(JTA) — As the Jewish new year was coming to a close Tuesday afternoon, Mexican Authorities raided a compound on the outskirts of Tapachula, a city on Mexico’s pacific coast about six miles from the Guatemalan border.
There they arrested 26 members of the Lev Tahor Hasidic sect, which has widely been considered a cult around the world.
The members, including a leader, Menachem Endel Alter, were arrested on charges of being part of a criminal organization, along with human trafficking, the Associated Press reported.
The group, whose name means “pure heart” in Hebrew, was founded in 1988 by an Israeli rabbi, Shlomo Helbrans. They follow an extreme interpretation of Hasidic Judaism, requiring women to be covered from head to toe. They also eat a diet of mostly fruits and vegetables, considering almost everything else not sufficiently kosher, and they eschew all Jewish texts beyond the Torah and Helbrans’ own books. According to one former member of the group, Helbrans and later his son Nachman held almost complete control over the lives of its 300 or so members.
By 1990, Helbrans and his followers had relocated to Williamsburg, Brooklyn. There, Helbrans served prison time for abducting a boy who had been sent to study with him as a bar mitzvah student. After their troubles in New York, they relocated to Canada. But in 2014, after allegations of child abuse and neglect, most of the group fled to Mexico and Guatemala.
Helbrans reportedly died in Mexico in 2017, drowning in a river he was using as a mikvah for ritual immersion, leaving the group in the hands of his son Nachman.
Tuesday’s arrests weren’t the first run-in they had with Mexican authorities. In 2018, Nachman Helbrans and his right-hand man Meyer Rosner were arrested in Mexico and extradited to the United States, where they were convicted by a U.S. court in November for a scheme in which they tried to force a 14-year-old girl into a sexual relationship with a 19-year-old as part of an arranged marriage.
Since then, several Lev Tahor leader’s have been bouncing around the world, touching down in Bosnia, Macedonia, Iraqi Kurdistan and even Iran, trying to find a more amenable home for their community.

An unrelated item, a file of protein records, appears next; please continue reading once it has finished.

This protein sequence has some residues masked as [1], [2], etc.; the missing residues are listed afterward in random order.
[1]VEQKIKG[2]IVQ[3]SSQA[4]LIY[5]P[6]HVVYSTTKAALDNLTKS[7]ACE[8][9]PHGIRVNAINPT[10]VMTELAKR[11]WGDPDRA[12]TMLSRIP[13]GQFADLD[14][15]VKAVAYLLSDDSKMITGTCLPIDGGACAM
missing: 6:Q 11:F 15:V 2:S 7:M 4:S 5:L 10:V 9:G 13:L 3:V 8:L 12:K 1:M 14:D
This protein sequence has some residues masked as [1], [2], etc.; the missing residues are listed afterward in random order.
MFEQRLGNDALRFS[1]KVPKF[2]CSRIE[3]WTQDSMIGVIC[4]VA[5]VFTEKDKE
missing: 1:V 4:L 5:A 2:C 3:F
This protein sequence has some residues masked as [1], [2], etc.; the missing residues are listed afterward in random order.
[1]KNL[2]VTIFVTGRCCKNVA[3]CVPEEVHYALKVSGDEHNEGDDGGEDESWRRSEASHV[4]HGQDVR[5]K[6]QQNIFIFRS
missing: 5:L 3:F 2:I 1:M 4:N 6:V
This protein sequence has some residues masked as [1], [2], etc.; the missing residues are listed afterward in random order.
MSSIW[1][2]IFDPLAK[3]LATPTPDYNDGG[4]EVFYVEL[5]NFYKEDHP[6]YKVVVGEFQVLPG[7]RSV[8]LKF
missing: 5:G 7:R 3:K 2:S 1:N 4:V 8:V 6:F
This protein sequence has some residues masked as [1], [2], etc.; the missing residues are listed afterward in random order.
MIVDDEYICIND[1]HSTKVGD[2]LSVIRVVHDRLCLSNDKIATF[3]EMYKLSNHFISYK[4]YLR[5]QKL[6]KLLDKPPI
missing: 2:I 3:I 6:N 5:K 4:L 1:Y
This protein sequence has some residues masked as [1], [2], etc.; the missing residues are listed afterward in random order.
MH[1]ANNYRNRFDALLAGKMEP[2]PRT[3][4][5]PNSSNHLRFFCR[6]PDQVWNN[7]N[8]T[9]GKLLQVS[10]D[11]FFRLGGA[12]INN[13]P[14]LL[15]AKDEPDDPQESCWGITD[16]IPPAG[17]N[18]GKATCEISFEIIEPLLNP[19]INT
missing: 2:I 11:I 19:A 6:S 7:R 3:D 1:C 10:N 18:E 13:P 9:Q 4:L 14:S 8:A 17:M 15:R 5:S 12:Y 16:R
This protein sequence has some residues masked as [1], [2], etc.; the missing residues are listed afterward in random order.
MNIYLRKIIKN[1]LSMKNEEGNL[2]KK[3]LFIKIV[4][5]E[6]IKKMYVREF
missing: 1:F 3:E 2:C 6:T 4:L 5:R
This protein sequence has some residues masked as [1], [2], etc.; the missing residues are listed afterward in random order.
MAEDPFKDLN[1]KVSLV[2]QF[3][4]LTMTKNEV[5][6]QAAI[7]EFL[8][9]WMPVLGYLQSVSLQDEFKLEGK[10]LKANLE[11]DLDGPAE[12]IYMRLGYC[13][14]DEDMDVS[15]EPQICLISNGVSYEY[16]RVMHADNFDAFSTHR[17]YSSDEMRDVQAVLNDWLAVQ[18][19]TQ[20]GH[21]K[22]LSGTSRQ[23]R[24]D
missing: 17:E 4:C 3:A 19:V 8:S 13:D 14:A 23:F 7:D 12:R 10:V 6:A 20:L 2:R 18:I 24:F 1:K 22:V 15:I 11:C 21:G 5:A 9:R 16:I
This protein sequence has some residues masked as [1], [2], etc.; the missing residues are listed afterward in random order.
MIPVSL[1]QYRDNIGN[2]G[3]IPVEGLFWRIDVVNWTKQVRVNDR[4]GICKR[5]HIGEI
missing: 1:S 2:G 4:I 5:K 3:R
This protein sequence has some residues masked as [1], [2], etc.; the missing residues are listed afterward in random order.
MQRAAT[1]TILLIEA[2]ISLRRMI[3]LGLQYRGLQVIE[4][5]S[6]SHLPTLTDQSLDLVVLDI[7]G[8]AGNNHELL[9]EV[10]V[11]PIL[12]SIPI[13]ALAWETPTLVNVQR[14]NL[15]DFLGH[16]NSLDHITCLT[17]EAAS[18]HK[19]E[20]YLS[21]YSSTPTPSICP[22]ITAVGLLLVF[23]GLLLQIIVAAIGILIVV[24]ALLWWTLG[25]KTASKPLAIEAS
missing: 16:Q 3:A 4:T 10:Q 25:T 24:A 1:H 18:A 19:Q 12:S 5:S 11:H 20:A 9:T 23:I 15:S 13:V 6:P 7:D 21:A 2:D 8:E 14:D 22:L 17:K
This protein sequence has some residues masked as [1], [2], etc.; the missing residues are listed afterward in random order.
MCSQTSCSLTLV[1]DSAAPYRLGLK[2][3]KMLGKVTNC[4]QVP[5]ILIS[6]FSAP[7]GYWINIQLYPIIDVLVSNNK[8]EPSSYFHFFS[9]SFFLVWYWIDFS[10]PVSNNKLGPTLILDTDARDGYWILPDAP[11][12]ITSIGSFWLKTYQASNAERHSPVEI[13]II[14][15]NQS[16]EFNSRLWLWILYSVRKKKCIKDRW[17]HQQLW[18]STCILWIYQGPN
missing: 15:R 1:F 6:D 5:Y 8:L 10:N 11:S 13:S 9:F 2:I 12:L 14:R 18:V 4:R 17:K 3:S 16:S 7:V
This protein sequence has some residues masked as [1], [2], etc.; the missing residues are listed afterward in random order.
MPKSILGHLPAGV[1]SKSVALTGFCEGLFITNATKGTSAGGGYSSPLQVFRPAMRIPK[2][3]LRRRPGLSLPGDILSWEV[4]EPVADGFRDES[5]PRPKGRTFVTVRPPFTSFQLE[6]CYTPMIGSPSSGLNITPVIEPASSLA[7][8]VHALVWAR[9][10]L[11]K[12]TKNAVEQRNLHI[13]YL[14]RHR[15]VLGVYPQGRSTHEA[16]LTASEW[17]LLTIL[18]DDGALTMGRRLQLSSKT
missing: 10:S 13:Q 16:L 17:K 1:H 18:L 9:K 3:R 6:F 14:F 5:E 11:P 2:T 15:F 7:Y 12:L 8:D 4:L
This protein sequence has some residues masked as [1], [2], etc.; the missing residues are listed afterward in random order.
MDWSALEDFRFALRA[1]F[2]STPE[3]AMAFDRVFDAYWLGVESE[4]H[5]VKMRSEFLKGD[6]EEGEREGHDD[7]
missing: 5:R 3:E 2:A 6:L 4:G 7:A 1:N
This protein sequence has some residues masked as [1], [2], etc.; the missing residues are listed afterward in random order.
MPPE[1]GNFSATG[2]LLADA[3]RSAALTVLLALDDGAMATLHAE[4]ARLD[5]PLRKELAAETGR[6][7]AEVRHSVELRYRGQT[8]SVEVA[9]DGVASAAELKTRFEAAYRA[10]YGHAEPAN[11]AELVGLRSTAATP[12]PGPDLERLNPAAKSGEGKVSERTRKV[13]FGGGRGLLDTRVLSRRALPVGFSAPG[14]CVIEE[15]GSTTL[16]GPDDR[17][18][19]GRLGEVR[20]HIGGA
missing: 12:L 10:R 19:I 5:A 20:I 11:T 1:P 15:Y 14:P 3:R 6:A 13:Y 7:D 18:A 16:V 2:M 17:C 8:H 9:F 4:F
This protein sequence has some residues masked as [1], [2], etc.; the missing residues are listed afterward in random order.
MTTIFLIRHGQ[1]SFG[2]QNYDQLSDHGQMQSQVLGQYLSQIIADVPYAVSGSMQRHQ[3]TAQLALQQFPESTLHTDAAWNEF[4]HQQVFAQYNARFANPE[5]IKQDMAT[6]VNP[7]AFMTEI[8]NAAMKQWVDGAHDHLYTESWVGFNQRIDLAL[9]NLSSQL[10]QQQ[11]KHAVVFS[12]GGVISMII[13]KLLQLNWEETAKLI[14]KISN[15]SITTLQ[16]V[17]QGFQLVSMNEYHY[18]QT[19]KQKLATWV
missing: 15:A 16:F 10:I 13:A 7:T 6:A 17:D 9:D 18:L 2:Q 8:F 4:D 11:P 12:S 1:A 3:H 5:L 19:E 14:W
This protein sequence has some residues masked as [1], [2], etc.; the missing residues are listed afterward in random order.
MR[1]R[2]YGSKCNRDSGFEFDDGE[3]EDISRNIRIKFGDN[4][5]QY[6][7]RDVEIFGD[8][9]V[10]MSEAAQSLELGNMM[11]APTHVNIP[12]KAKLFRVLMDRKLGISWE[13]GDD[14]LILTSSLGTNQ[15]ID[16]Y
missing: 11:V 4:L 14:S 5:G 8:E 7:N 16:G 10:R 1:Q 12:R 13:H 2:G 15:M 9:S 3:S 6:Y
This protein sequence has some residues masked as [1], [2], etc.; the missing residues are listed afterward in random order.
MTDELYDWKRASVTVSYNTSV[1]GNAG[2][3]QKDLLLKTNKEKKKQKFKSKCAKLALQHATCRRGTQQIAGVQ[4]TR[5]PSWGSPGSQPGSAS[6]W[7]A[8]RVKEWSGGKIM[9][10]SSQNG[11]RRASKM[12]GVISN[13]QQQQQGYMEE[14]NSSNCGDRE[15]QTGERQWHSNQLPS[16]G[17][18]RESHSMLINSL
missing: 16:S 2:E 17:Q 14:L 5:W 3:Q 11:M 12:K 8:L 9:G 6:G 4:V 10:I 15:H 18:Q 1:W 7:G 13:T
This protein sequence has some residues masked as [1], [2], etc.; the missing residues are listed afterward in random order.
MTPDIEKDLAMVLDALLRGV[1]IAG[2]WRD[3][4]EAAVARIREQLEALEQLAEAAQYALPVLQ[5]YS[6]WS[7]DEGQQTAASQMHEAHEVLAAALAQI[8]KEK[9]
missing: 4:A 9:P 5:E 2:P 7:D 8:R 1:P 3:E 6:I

During the raid, women and children connected to the group were removed from the compound and taken to a shelter, Mexican authorities told the AP.
However, as many of Lev Tahor’s members, such as Alter, are Israeli citizens, the raid was conducted with the cooperation of Israel’s consulate in Mexico, The Times of Israel reported.
Working alongside Mexican police was an ex-Mossad member, Danny Limor.
“The cult members of course did not agree to be arrested and protested this,” he told the Israeli news outlet Ynet. “They did not receive us happily.”
Also on hand during the raid was Israeli consul, Lior Batzov, to make sure that the members were not treated violently. Family members of Lev Tahor’s adherents, such as Israel Amir, who escaped the community years earlier, had urged Israeli authorities to take action, arguing that many members, especially minors, were there against their will.
“Another important goal was to rescue as many children as possible, belonging to families who managed to escape the cult and asked us for help,” Amir said.
His three-year-old son, who had remained with the community, was among those taken by police during the raid, and the two were reunited.
“We’ve been following the cult ever since we identified its location in Guatemala,” Limor added. “We’ve managed to build a case against the cult in recent months, while cooperating with Mexican authorities. This led to the eventual raid to arrest some of the cult’s senior members.”
However, he stressed that Lev Tahor communities still existed in Guatemala and Mexico.
“This isn’t over. There’s another branch of this cult in Guatemala, as well as in other places. But the cult’s members now lack leadership,” Limor said.